Centre for Wildlife Rehabilitation and Conservation staff rescued rhinos, elephants, hog deer and even a tiger from the floods in the Kaziranga National Park.
Geetanjali Krishna reports.
During this year's unprecedented floods that threatened lives and livelihoods in Assam, one rescue operation caught everyone's imagination.
A baby was stranded in a couple of feet of fast-moving water. Bystanders watched in horror as the water began to rise. Rescue came in the form of two boats that had to be tethered to one another.
It took several men to lift the baby, put it on one boat and maintain balance by quickly getting on the other boat.
The 'baby' in question was a rhino calf rescued by the Centre for Wildlife Rehabilitation and Conservation at the Kaziranga National Park.
The first rescue and rehabilitation centre near a protected area in India, CWRC has been quietly attending to a wide range of wildlife emergencies resulting from natural or anthropogenic causes since 2002.
However, this year's floods have cast a spotlight on their work as they have rescued not only rhinos, but also elephants, hog deer and even a tiger from the floods in the park.
The plight of Kaziranga's endangered denizens highlights a basic problem with wildlife conservation in the area -- the loss of natural animal corridors to human activities, which, in this case, has restricted animals to a mere 430 square kilometres of core forest, unable to escape the rising waters of the Brahmaputra.
With large parts of Kaziranga under water, entire populations of endangered species that live there have been threatened and displaced.
Elephant and rhino calves have been separated from their mothers and many have been orphaned.
Hog deer have been hit by cars while attempting to reach higher ground by crossing the national highway.
Wildlife experts stress that the park is well adapted to natural flooding. "In fact, annual floods help maintain the marshiness of the soil and are integral to the wellbeing of the grassland habitat of the one-horned rhino," says Vivek Menon of the Wildlife Trust of India.
Problems arise, as they did this year, when excess water is suddenly released from barrages and dams upstream and water levels rise so quickly that animals get little time to seek higher ground.
"This problem is exacerbated by the fact that their corridors to the hills have been blocked by a couple of villages and a national highway," Menon says.
Consequently, most of the animals that CWRC has rescued this year have been found in or near villages.
However, owning largely to its efforts in training and sensitising locals, this joint project of the International Fund for Animal Welfare-Wildlife Trust of India and the Assam government has noticed a change in villagers' attitudes towards animals, especially those affected by the floods.
"Till some time back, if a deer strayed into a village, people would have no compunction about killing and eating it," says Menon. This has changed.
In fact, this year most of the animals CWRC has rescued were first noticed by villagers who alerted the centre.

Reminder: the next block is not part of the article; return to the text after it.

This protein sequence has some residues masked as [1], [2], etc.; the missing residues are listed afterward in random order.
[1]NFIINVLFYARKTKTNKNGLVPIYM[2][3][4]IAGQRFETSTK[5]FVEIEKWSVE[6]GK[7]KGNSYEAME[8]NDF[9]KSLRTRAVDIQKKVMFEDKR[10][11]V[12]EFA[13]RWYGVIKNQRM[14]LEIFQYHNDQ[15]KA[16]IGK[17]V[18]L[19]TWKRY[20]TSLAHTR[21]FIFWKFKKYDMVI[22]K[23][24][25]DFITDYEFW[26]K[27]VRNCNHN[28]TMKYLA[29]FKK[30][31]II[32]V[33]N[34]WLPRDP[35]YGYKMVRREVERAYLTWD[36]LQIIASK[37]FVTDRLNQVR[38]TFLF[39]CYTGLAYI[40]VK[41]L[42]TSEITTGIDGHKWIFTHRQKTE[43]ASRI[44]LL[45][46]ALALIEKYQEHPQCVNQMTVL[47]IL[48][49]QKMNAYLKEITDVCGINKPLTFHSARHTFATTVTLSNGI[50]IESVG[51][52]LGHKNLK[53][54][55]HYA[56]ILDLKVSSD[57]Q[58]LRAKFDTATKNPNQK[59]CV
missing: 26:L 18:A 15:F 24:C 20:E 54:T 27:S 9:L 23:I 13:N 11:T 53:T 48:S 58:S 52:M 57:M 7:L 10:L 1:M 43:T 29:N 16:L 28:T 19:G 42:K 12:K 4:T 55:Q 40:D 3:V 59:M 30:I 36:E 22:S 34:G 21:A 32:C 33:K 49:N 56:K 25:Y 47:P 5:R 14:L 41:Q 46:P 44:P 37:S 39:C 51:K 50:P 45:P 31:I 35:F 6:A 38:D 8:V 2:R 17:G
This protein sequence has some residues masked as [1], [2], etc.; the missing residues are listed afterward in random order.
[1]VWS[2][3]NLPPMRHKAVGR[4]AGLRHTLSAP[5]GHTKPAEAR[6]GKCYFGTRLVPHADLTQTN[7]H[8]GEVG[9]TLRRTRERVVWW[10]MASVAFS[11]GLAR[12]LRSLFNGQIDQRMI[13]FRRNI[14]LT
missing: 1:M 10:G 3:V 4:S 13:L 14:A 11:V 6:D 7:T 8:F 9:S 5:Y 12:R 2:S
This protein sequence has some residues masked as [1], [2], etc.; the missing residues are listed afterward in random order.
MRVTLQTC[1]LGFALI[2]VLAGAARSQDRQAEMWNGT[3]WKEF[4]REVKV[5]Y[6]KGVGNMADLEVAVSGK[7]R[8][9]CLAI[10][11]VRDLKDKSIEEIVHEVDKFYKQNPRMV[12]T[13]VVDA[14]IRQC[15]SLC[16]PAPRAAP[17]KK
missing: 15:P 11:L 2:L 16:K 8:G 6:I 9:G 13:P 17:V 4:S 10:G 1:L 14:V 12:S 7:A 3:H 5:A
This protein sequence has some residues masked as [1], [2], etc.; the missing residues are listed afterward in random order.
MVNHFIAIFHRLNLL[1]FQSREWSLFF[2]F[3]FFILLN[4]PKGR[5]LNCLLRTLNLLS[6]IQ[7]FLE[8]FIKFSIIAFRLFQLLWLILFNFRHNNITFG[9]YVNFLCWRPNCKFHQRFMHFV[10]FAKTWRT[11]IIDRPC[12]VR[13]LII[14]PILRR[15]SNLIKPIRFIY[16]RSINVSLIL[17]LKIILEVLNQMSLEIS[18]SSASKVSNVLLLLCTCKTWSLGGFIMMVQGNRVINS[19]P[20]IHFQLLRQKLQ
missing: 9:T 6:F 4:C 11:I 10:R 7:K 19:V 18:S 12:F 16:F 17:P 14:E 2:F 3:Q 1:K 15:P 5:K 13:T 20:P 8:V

"Now we are renewing our training and awareness campaigns in the villages around the forest," he says.
It is important to educate locals about when an animal really needs rescuing, and when it is best left alone. "We also teach them basic first aid and how to respond when they find an injured animal," says Menon.
Community participation has, in fact, been the unexpected silver lining in the clouds of this year's floods.
"People have been moved by the sight of so many dead and distressed animals, especially rhinos," says Menon. "Perhaps that is why this year's response from the community has been truly inspirational."
Local schoolchildren enthusiastically participated in training programmes on wildlife rescue. Volunteers helped the overworked staff at the centre however they could, working round the clock to rescue and tend to the animals.
At the centre, many of the rescued animals, especially the young ones, were shocked and traumatised, needing to be hand-fed, some being little enough to need feeding bottles.
Towards July end, when the number of rescued animals swelled, the centre needed funds urgently to expand their facilities. At that time, Menon and his cohorts found that help was close at hand.
"I was touched to see that local villagers contributed whatever they could, sometimes as little as Rs 5, through which we managed to raise over Rs 60,000," he says.
Students of a local school donated the money that would have been spent on their midday meal to buy milk powder for the baby animals at CWRC.
"Stories like these give us all great hope," he says. For it is when locals feel that they are stakeholders in the well-being of the jungle that wildlife conservation becomes truly meaningful.
CWRC's task at hand is to now slowly reintegrate the rescued animals, especially the young ones, into the wild.
Hopefully, in doing so, it is not only creating replicable protocols for the rescue and rehabilitation of wild animals, but also giving a voice to these mute victims of disasters, natural or man-made.
For more information, visit www.wti.org.in or follow them on Facebook.